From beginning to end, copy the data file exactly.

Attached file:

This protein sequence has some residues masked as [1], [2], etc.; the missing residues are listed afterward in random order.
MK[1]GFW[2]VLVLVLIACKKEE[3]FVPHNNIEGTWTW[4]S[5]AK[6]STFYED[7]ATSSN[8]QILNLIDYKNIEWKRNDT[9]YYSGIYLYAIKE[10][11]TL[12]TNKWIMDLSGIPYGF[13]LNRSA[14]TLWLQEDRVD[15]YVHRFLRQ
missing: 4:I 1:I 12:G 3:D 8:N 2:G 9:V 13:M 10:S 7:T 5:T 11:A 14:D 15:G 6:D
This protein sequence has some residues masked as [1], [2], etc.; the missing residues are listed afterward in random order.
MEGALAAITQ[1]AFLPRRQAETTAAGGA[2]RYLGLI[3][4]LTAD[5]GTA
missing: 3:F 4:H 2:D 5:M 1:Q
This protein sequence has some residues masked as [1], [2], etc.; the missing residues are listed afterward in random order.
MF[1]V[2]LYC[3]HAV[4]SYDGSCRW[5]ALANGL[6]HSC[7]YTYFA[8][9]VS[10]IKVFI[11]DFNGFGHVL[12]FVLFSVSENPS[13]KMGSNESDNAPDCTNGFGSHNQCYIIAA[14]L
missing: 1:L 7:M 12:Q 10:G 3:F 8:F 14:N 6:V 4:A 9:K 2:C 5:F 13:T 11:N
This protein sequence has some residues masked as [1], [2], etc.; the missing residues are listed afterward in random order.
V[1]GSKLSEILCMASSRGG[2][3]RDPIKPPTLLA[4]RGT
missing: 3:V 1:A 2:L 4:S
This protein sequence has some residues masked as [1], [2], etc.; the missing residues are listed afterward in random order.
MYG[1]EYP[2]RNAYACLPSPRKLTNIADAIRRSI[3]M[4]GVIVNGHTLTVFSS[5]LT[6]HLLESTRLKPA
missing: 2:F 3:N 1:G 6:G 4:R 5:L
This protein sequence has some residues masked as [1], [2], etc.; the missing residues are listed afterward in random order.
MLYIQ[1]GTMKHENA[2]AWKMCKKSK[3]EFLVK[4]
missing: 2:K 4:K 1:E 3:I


This protein sequence has some residues masked as [1], [2], etc.; the missing residues are listed afterward in random order.
MK[1]GFW[2]VLVLVLIACKKEE[3]FVPHNNIEGTWTW[4]S[5]AK[6]STFYED[7]ATSSN[8]QILNLIDYKNIEWKRNDT[9]YYSGIYLYAIKE[10][11]TL[12]TNKWIMDLSGIPYGF[13]LNRSA[14]TLWLQEDRVD[15]YVHRFLRQ
missing: 4:I 1:I 12:G 3:D 8:N 2:G 9:V 13:M 10:S 7:T 5:T 11:A 14:D 15:G 6:D
This protein sequence has some residues masked as [1], [2], etc.; the missing residues are listed afterward in random order.
MEGALAAITQ[1]AFLPRRQAETTAAGGA[2]RYLGLI[3][4]LTAD[5]GTA
missing: 3:F 4:H 2:D 5:M 1:Q
This protein sequence has some residues masked as [1], [2], etc.; the missing residues are listed afterward in random order.
MF[1]V[2]LYC[3]HAV[4]SYDGSCRW[5]ALANGL[6]HSC[7]YTYFA[8][9]VS[10]IKVFI[11]DFNGFGHVL[12]FVLFSVSENPS[13]KMGSNESDNAPDCTNGFGSHNQCYIIAA[14]L
missing: 1:L 7:M 12:Q 10:G 3:F 8:F 14:N 6:V 4:A 9:K 2:C 5:F 13:T 11:N
This protein sequence has some residues masked as [1], [2], etc.; the missing residues are listed afterward in random order.
V[1]GSKLSEILCMASSRGG[2][3]RDPIKPPTLLA[4]RGT
missing: 3:V 1:A 2:L 4:S
This protein sequence has some residues masked as [1], [2], etc.; the missing residues are listed afterward in random order.
MYG[1]EYP[2]RNAYACLPSPRKLTNIADAIRRSI[3]M[4]GVIVNGHTLTVFSS[5]LT[6]HLLESTRLKPA
missing: 2:F 3:N 1:G 6:G 4:R 5:L
This protein sequence has some residues masked as [1], [2], etc.; the missing residues are listed afterward in random order.
MLYIQ[1]GTMKHENA[2]AWKMCKKSK[3]EFLVK[4]
missing: 2:K 4:K 1:E 3:I